China’s Chengxin, Tsingshan team up for $350m Indonesia lithium project

North Sulawesi – Image courtesy of Wikimedia Commons

China’s Shenzhen Chengxin Lithium Group Co Ltd and an affiliate of steel and nickel giant Tsingshan Holding Group will invest in a $350 million Indonesian lithium project to capture demand from the electric vehicle (EV) battery sector.

Tsingshan, which shook up the global nickel market by rapidly increasing production at low cost in Indonesia, is moving into lithium at a time when prices for the commodity are soaring amid booming EV sales in top market China.

In a filing, Chengxin said the partners would build a plant to make lithium chemicals in Indonesia Morowali Industrial Park on the island of Sulawesi. The park is home to several Chinese-invested projects including those making nickel and cobalt, which are also used in EV batteries.

Chengxin said the plant would produce 50,000 tonnes a year of lithium hydroxide and 10,000 tonnes a year of lithium carbonate, without providing a startup date.

Hydroxide prices in China are up 162.7% year-to-date, while those for carbonate are up 192.6%, according to Benchmark Mineral Intelligence.

Chengxin said it would own 65% of the joint venture – called PT ChengTok Lithium Indonesia – and Singapore-incorporated Stellar Investment Pte would hold 35%.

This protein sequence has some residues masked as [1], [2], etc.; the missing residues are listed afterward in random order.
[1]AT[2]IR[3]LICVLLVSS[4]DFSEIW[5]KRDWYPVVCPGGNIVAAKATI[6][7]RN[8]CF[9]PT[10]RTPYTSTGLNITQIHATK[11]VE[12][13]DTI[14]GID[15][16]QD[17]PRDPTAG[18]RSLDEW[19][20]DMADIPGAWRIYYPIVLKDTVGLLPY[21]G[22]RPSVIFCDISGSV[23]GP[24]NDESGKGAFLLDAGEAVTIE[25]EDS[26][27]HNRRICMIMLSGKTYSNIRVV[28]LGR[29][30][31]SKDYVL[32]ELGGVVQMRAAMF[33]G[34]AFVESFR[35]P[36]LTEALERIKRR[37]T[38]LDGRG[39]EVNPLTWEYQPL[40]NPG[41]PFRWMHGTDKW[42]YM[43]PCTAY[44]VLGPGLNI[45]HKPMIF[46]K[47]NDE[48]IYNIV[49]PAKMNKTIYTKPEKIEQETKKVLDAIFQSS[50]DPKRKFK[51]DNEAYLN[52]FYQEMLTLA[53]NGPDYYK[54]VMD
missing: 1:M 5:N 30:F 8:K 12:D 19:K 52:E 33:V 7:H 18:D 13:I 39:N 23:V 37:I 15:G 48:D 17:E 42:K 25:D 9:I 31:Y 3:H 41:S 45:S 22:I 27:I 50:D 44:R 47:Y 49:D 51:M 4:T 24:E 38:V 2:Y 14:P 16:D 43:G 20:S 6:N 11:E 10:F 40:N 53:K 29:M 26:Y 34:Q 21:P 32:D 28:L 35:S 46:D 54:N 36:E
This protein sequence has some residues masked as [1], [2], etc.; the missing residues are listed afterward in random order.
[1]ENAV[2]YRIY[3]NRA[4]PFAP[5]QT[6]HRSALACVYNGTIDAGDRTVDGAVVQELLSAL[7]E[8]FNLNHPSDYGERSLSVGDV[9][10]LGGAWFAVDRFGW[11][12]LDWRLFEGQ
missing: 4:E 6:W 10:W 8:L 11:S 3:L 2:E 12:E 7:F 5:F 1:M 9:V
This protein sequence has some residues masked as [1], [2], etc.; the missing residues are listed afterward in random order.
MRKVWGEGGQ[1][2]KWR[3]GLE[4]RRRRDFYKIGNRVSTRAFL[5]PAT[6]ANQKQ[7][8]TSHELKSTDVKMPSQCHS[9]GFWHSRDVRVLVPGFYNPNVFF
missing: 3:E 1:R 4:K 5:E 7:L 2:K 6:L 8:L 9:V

A Chengxin investor relations officer on Friday said Stellar is an affiliate of Tsingshan.

Tsingshan did not respond to a request for comment.

Indonesia is the world’s biggest nickel miner but banned exports of nickel ore from 2020 as it sought to process more resources at home and establish a complete EV battery supply chain.

Last week, South Korea’s LG Energy Solution and Hyundai Motor Group started construction of a $1.1 billion plant to make EV batteries in Indonesia’s West Java province.

Chengxin did not say from where the lithium plant would source its raw materials but Daiwa Capital Markets analyst Dennis Ip said in a note that nearby Australia, which mines lithium-rich mineral spodumene, was the most likely option.

“It will be interesting to see which Australian miners have spare spodumene resources to be sold to Chengxin,” Ip added.

(By Min Zhang, Tom Daly, Meg Shen and Mai Nguyen; Editing by Christopher Cushing and Matthew Lewis)


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